St Mary's has occupied this site for over 900 years, although we are uncertain of the date of consecration.
Nonconformists were regarded as dissenters and often persecuted. Town dwellers would travel to services in isolated farmhouses. The first chapel here was built for worshippers who had previously met at scattered locations and later at a house in Ship Street, Brecon.
The existing chapel was built in 1841 in classical style, on the former chapel garden. Major rebuilding work was undertaken in 1892 by Benjamin Jenkins, local builder. The chapel has a rectangular plan and a pedimented porch. The entrance is supported by a single cast iron column, with decorative wrought ironwork. A balcony round all four sides of chapel is supported on fluted iron columns; the balcony frontal has arcading with floral relief decoration. There are arched panels flanked by ebonised columns and a clock and large pipe organ. There is a high stone wall forming the rear boundary of the chapel which reputedly follows the line of the old medieval town wall.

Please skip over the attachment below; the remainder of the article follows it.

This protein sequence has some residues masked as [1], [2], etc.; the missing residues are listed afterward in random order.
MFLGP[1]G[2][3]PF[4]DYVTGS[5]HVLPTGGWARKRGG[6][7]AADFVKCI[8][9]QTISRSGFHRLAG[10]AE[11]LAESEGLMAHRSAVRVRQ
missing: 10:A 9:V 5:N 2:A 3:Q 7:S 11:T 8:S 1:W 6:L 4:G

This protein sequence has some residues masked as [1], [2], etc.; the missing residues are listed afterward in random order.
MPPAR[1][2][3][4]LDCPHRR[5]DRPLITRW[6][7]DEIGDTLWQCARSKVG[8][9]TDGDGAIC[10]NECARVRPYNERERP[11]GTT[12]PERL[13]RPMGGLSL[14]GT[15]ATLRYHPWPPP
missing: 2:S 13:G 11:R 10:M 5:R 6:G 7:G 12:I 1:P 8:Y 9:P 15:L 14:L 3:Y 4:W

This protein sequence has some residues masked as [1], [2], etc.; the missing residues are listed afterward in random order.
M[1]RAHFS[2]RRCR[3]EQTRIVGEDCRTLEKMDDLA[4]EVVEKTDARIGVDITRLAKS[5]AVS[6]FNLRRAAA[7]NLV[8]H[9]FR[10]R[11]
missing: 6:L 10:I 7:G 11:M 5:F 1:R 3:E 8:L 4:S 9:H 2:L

The writer Roland Mathias worshipped here. He was born in 1915 on a farm near Talybont on Usk. His father was an army chaplain during the First World War and afterwards, based in Cologne. Roland and his mother moved to Germany in 1920. As a conscientious objector in the Second World War, Roland was sentenced to jail with hard labour. He taught at schools in Wales and England before moving to Brecon in 1969. He wrote many poems and stories and edited The Anglo-Welsh Review, a literary magazine. He died in 2007.
The chapel lost a former member in the First World War. Thomas Mozart Jones worshipped here while he was a cashier at Barclay’s Bank and living at The Struet. He was a member of Brecon Golf Club. His employer moved him to Bristol before he joined the Royal Garrison Artillery in 1916. He died of war wounds on 6 July 1917, aged 36.